Other materials stories that may be of interest | The American Ceramic Society

Other materials stories that may be of interest

CTT-other mat stories

Using holograms to improve electronic devices

A team of researchers from the University of California, Riverside Bourns College of Engineering and Russian Academy of Science have demonstrated a new type of holographic memory device that could provide unprecedented data storage capacity and data processing capabilities in electronic devices. The new type of memory device uses spin waves – a collective oscillation of spins in magnetic materials – instead of the optical beams. Spin waves are advantageous because spin wave devices are compatible with the conventional electronic devices and may operate at a much shorter wavelength than optical devices, allowing for smaller electronic devices that have greater storage capacity. Experimental results obtained by the team show it is feasible to apply holographic techniques developed in optics to magnetic structures to create a magnonic holographic memory device. The research combines the advantages of the magnetic data storage with the wave-based information transfer.

Webinar: AFM Imaging and Nanomechanics with blueDrive Photothermal Excitation

Asylum Research announced that Aleks Labuda will present a webinar on March 20th, 2014. The topic will be ‘AFM Imaging and Nanomechanics with blueDrive Photothermal Excitation.’ Two webinar sessions will be conducted and will include a question and answer period afterwards. The webinar will discuss the benefits and challenges of tapping mode, cantilever response and piezo drive theory, the advantages of using blueDrive for cantilever excitation, implementation, and real-world examples for materials and life science applications. The webinar is ideal for all current AFM users, both novice and advanced, and those wanting to learn the physics and science behind this new technique.

Single chip device to provide real-time 3-D images from inside the heart and blood vessels

Georgia Tech researchers have developed the technology for a catheter-based device that would provide forward-looking, real-time, three-dimensional imaging from inside the heart, coronary arteries and peripheral blood vessels. With its volumetric imaging, the new device could better guide surgeons working in the heart, and potentially allow more of patients’ clogged arteries to be cleared without major surgery. The device integrates ultrasound transducers with processing electronics on a single 1.4 millimeter silicon chip. On-chip processing of signals allows data from more than a hundred elements on the device to be transmitted using just 13 tiny cables, permitting it to easily travel through circuitous blood vessels. The forward-looking images produced by the device would provide significantly more information than existing cross-sectional ultrasound.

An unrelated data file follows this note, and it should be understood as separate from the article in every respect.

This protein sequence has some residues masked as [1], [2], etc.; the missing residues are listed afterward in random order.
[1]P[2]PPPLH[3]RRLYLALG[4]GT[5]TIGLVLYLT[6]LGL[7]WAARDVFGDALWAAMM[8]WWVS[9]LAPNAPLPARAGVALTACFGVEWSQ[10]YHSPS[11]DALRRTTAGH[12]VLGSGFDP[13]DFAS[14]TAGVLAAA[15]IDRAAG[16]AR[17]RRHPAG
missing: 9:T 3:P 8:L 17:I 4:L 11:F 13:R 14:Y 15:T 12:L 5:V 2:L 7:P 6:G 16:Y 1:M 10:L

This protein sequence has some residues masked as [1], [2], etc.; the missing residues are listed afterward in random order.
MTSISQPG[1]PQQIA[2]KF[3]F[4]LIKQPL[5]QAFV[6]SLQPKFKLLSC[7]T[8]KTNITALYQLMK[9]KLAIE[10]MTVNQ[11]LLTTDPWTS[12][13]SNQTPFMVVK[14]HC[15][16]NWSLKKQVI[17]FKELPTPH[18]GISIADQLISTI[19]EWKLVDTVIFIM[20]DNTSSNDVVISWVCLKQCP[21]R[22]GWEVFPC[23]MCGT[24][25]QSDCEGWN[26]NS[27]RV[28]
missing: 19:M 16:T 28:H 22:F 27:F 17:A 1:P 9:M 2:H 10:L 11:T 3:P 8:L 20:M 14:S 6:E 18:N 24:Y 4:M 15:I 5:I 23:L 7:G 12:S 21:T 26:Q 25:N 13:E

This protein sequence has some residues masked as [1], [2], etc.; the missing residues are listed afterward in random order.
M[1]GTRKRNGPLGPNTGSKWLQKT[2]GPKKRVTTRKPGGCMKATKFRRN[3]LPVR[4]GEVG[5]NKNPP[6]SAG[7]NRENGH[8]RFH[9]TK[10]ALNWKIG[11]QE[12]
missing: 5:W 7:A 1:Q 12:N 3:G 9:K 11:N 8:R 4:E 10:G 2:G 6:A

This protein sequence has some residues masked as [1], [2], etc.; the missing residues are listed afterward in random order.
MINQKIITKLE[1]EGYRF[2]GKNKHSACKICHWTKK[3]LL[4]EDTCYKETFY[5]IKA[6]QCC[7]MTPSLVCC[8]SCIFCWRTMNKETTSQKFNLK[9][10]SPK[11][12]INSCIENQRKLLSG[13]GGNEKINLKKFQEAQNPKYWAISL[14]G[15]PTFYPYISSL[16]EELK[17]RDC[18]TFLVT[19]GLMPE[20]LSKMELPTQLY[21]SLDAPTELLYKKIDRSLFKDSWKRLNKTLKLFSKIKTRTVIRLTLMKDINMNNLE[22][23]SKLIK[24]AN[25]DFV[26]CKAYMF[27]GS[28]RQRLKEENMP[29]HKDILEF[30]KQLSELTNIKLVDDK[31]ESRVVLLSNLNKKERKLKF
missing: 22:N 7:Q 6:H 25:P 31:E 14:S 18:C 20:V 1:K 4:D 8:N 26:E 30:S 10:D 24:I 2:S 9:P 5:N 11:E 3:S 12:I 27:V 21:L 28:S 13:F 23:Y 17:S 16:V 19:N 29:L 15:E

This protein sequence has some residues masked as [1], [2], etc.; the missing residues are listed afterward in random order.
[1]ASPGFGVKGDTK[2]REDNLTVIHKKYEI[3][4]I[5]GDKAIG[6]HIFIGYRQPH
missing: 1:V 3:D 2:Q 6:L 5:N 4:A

How Khan Academy is using design to pave the way for the future of education

(Gigaom.com) Since its founding in 2008 by former hedge fund analyst Salman Khan—who was making math videos in his spare time to tutor his cousins—Khan Academy has emerged as a new way to learn; one that is self paced, approachable, conversational and tries to help students master individual subjects before moving onto the next. While millions of users access the site and watch its content, 30,000 classrooms also use the videos for in-school teaching and teachers (they call them coaches) can also use the software to track student progress. All of these moving parts are tied together by an understated design ethos that highlights simplicity, puts the content first, and tries remove frustration and friction from learning.

Nanoscale pillars could radically improve conversion of heat to electricity

University of Colorado Boulder scientists have found a creative way to radically improve thermoelectric materials, a finding that could one day lead to the development of improved solar panels, more energy-efficient cooling equipment, and even the creation of new devices that could turn the vast amounts of heat wasted at power plants into more electricity. The technique—building an array of tiny pillars on top of a sheet of thermoelectric material—represents an entirely new way of attacking a century-old problem, said Mahmoud Hussein, an assistant professor of aerospace engineering sciences who pioneered the discovery.